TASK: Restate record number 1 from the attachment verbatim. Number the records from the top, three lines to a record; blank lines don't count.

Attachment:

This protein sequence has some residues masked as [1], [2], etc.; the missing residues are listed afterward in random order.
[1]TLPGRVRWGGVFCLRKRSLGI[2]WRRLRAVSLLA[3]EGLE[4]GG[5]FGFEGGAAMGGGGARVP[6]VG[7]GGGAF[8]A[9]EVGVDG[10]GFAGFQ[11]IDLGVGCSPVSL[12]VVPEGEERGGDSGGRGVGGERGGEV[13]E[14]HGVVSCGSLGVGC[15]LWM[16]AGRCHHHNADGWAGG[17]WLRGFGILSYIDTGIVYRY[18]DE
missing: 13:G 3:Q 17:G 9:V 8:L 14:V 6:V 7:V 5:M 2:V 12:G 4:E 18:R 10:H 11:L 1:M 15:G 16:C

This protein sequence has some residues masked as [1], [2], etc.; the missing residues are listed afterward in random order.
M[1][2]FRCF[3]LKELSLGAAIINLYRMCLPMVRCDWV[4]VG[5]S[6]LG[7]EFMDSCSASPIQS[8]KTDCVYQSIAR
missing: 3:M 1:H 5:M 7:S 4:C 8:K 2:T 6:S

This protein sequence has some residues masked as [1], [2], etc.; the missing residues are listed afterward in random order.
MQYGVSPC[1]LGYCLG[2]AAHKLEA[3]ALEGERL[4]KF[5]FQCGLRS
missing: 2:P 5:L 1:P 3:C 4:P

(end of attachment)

This protein sequence has some residues masked as [1], [2], etc.; the missing residues are listed afterward in random order.
[1]TLPGRVRWGGVFCLRKRSLGI[2]WRRLRAVSLLA[3]EGLE[4]GG[5]FGFEGGAAMGGGGARVP[6]VG[7]GGGAF[8]A[9]EVGVDG[10]GFAGFQ[11]IDLGVGCSPVSL[12]VVPEGEERGGDSGGRGVGGERGGEV[13]E[14]HGVVSCGSLGVGC[15]LWM[16]AGRCHHHNADGWAGG[17]WLRGFGILSYIDTGIVYRY[18]DE
missing: 13:G 3:Q 17:G 9:V 8:L 14:V 6:V 7:V 5:M 2:V 12:G 4:E 18:R 10:H 11:L 1:M 15:G 16:C